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I am using netatalk on my Pi (running Raspbian) to allow access from my Mac. This has been working well for my Home directory, but I have tried to get access to the Pi root without success.

I can connect OK, and see all the root directories, but not their contents. If I change the path from / to /etc I can see the contents, and subdirectories.

The relevant content of AppleVolumes.default

:DEFAULT: options:upriv,usedots

# By default all users have access to their home directories.
~/                      $hHome

:PIROOT: options:upriv,usedots,ro
/etc                    "$hRoot"

Any advice to access root would be appreciated. I am not sure if this is the best site for the question. I will try others if no one hare can help.

  • @Winterflags It would have been smarter to ask about this on U&L rather than placing a bounty here -- unless Milliways has already solved this and posts and answer, of course. – goldilocks Nov 2 '15 at 12:56
  • @goldilocks Oh okay. I hope someone sees the question. – Winterflags Nov 2 '15 at 13:17
  • 1
    I'd recommend using sshfs to mount your pi's drive on your mac with macfusion. – raspi-ninja Nov 5 '15 at 4:29
1
+50

This is just a guess, but I think your connecting User has no rights to write to /.

Netatalk needs the connecting user to be able to r/w to /.AppleDouble which is a folder where files metadata/resource forks are kept.

  • Or it's a bug being talked about here

  • A workaround would be to just list all directories of / in your AppleVolumes.default

  • Thanks for your reply. How can I give the connecting (OS X) user r/w permissions to ~/.AppleDouble? – Winterflags Nov 14 '15 at 21:16
  • Wasn't the issue more that the user wants to login as 'root' so everything is open across Netatalk to the storage of the PI. This enables them to make modifications using the Mac finder and some powerful editors like TextWrangler instead of dealing with the PI's command line editors. Looking for same myself.... – William Cerniuk Nov 5 '17 at 15:13
  • the 'root' account should not be used by a human. on iOS, one should always use the 'mobile' user. – Gotschi Nov 6 '17 at 14:44
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You can't login as root user to see the entire contents of the pi's storage. There is code in Netatalk that prevents the root user from logging in.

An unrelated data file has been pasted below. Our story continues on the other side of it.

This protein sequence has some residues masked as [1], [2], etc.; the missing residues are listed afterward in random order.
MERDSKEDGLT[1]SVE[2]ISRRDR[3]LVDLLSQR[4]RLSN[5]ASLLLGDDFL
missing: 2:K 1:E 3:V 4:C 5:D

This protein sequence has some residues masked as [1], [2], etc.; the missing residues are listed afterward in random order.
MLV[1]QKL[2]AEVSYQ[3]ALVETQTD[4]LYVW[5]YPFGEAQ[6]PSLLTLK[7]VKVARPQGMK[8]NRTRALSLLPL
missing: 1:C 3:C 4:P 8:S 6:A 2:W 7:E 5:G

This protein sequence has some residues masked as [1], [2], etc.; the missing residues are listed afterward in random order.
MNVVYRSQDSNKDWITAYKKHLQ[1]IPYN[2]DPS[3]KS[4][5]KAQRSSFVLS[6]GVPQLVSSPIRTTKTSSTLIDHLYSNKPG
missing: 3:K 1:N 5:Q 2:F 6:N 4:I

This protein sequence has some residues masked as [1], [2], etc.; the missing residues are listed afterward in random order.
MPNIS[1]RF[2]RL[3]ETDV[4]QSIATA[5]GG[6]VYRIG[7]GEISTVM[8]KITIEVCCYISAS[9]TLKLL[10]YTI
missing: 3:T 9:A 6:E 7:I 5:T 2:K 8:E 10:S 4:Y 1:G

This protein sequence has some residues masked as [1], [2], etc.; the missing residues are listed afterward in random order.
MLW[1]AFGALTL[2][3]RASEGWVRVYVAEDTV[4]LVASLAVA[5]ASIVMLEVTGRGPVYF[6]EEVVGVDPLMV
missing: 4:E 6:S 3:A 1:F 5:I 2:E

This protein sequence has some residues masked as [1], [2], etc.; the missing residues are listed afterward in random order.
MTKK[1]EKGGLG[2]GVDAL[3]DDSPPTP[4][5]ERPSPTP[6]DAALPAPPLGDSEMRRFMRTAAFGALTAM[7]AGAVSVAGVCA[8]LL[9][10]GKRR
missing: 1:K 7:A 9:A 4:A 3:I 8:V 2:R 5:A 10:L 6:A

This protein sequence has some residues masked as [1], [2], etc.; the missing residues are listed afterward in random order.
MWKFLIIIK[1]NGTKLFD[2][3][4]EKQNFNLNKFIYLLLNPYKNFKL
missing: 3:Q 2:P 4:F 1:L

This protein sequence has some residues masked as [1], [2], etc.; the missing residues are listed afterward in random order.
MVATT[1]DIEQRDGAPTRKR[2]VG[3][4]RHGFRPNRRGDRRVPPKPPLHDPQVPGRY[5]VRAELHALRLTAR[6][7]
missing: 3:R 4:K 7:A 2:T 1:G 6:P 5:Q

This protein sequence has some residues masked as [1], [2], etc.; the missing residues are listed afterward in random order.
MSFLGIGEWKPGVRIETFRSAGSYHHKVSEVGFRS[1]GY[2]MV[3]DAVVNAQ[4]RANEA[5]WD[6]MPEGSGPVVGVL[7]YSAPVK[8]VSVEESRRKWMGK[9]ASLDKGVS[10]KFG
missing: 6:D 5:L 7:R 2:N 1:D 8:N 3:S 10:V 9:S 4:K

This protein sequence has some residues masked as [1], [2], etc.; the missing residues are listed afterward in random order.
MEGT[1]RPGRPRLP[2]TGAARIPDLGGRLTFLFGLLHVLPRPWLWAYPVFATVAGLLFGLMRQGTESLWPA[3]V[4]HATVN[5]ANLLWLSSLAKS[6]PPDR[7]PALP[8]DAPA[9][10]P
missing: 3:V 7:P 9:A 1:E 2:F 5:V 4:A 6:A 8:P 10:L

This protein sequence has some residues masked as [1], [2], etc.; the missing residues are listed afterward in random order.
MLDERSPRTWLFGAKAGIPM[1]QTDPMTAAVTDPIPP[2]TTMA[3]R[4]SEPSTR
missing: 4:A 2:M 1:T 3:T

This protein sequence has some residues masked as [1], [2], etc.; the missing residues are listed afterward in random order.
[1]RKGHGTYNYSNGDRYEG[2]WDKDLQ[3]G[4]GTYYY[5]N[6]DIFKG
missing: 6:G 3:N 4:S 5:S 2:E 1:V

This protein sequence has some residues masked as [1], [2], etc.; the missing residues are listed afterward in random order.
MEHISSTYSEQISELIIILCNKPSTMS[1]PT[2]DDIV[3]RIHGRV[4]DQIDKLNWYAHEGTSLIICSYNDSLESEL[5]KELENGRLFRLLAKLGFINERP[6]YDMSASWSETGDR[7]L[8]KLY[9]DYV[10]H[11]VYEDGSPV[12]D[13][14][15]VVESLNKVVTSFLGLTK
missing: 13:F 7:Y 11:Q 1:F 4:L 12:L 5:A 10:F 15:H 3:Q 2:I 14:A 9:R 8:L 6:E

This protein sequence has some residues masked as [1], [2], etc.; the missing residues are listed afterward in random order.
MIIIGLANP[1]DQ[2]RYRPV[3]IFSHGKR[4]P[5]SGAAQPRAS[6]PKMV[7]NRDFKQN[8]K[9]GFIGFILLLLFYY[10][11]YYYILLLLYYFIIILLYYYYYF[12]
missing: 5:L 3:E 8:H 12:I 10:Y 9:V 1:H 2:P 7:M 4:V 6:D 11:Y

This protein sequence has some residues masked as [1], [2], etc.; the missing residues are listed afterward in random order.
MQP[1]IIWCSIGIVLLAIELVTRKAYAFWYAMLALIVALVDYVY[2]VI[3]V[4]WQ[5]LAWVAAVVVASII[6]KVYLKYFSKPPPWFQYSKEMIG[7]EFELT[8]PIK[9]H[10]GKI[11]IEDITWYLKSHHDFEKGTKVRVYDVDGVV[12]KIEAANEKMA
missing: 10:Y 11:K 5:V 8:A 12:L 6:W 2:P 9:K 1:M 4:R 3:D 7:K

If you do share the root of the storage system via Netatalk, and if your folder is at the root of the disk and if that folder permits the logged in Appletalk user to list it's content, Netatalk filters that folder out of the listing under the root of the storage aka "/". Aggravating.

For example, if you tell Netatalk to share the root of the storage by adding:

/               "π Tin"

to the /etc/netatalk/Applevolumes.default file on your pi before the # End of File you will likely see a nearly empty volume = your when you open the π Tin volume from your Mac (aka file share, shared folder):

enter image description here

Then for fun, set the "execute" bit off on the /man directory on your pi like this:

sudo chmod o-x /man

That directory or "folder" should have shown under the π Tin volume with a whole bunch of others when you first opened it...but it didn't. Now, after executing the command line above and then opening the π Tin volume, you will magically see the "man" folder show up:

enter image description here (you may have to "disconnect" and "reconnect" from your Mac to see the changes faster)

But because you told the pi's file system to not allow "others" to "execute" aka display folder contents listing, you can't open it from your Mac regardless of the "read" setting on the folder.

enter image description here

and of course changing it back to allow "execute" hence get a folder contents listing:

sudo chmod o+x /man

results in the folder disappearing from theπ Tin volume aka root of the pi's boot volume you are looking at on your Mac desktop:

enter image description here

(note, you can add a file to the pi's storage root and it shows up fine so you know it is working... feature-error.jpg for example)

Cannot login as root to see the whole pi. Cannot see the root of the disk. Both intentional. Here is the code in Netatalk that keeps the 'root' user from logging in for example: auth.c file under GitHub see line 224

How many wasted hours have how many people put in discovering this artificial set of limitations?

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